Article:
The aftermath 

Sheila Kumar, August 25, 2013

I have to ask. Are you old enough to remember those films in which, just before the end credits rolled, there appeared a sentence outlined in lurid pink or blood red: ‘This is not The End, this is just The Beginning’…?

That sentence was so simplistic, viewers missed the enormous profundity it contained. Because it really is true. Most things begin only after the one who creates, finishes creating.Think about it. MF finished his Madhuri Dixit series, after much delay, due to the frequent trips he made to the cinema to view that soporifically boring film starring our gal; after which, the furore began. Kamal Haasan put the finishing touches of his epic Vishwaroopam, readied it for release, and the rest is current affairs,  fast becoming history.

Me, I’m talking about my book. My first book. A set of stories, which I hoped would be a good read. It was with a sort of quiet triumph that I arrived at page 237 and keyed in the last word. (No, there were no Rowling-like contests to guess the last line of this book). After all, I had conquered my natural-born indolence and put down a story. Then, I sent it off to a publisher.

We will draw a veil over what followed next. Readers are a gently brought-up lot and it will not be fair to expose them to angst and anguish this early in the story. Suffice it to say that publishers the world over (and this includes you, David Godwin) did not jump three feet high upon finishing the first chapter of my magnum opus. There was a spell of intense loneliness, feelings of victimisation, a sensation that I was the proverbial toad under the harrow, whatever a harrow might be. Then, one bright sunny day, the book found its publisher and the publisher found his book. Or at least, one of the many books he would publish that year. All was well.

And so, the book was published, with a most pleasing jacket pic. I beamed in Bangalore and presumably, the publisher beamed in New Delhi. There was a most pleasing book release function at a bookstore, there was a most pleasing crowd in attendance (without my resorting to bribery and corruption, thanks be), who, after nibbling on samosas and quaffing tea-gone-tepid, actually ambled over and bought a copy of the book. Bought many copies, in happy fact.

Well, the book has been ‘out’ for many months now and I am happy to report, should you be interested (You are not? Oh, sorry) that it seems to be doing quite well. But now that the dust has settled, I have to say I am a writer who got on the learning curve after the book was published.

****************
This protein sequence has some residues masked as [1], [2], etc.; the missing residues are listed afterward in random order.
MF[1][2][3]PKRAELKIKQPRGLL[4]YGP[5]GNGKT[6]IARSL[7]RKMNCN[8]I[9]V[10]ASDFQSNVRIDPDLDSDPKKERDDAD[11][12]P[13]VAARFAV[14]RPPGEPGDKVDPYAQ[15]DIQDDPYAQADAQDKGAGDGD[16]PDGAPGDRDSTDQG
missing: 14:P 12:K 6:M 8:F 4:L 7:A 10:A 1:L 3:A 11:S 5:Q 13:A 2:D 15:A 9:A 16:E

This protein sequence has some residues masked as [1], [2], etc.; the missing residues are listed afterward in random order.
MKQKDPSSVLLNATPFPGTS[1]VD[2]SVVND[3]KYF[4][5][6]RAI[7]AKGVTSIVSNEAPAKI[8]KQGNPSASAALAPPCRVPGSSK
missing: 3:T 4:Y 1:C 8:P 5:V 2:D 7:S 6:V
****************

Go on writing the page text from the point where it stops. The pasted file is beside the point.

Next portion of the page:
I have learned that unless you are prepared to hawk your work, and hawk it hard and shamelessly, it could well fall by the wayside, its subtle merits hidden under a bushel. I have learned that there exists a slush pile for review copies, too. And like Franny in John Irving’s Hotel New Hampshire, I have learned that just as you preen after the fourth consecutive good review, you meet people who haven’t heard about your book. Or you, for that matter.

I have learned that if you send your book to writers whose work you admire, it could well be sending copies into a literary Black Hole. You never hear back. Or if you do, you hear the most mystifying things. Like, your book did fetch up but the Famous Writer was in between personal assistants. Like, another famous writer whose visiting friend had been much struck by the cover picture and had borrowed the book, and was yet to return it.

I ran into one of the writers I’d sent a copy of my book to, at a recent lit fest. He said the most charming things but there was no getting away from it: they were the most vaguely charming things. It could have been any book.

Well, it stands to reason that most successful writers are busy people. But what about friends, close-ish friends? A few of them seem to be waiting for the movie version to come out. The singular joy of possessing a signed copy of my book seems to leave them unaffected.

Still stranger was the phenomenon of people who told me they had started on the book, (‘reading Chapter Four now’) and then, slipped into a mystifying silence. What? They just couldn’t get past Chapter Four?

I wonder if I should schedule an appointment with the neighbourhood shrink to find out if I’m suffering from delusions of grandeur.

But I’m learning fast. When people ask me if I have started on my next book, I smile. Enigmatically. And the thought balloon comes up over my head: Guys, give me a chance to recover. From the aftermath.

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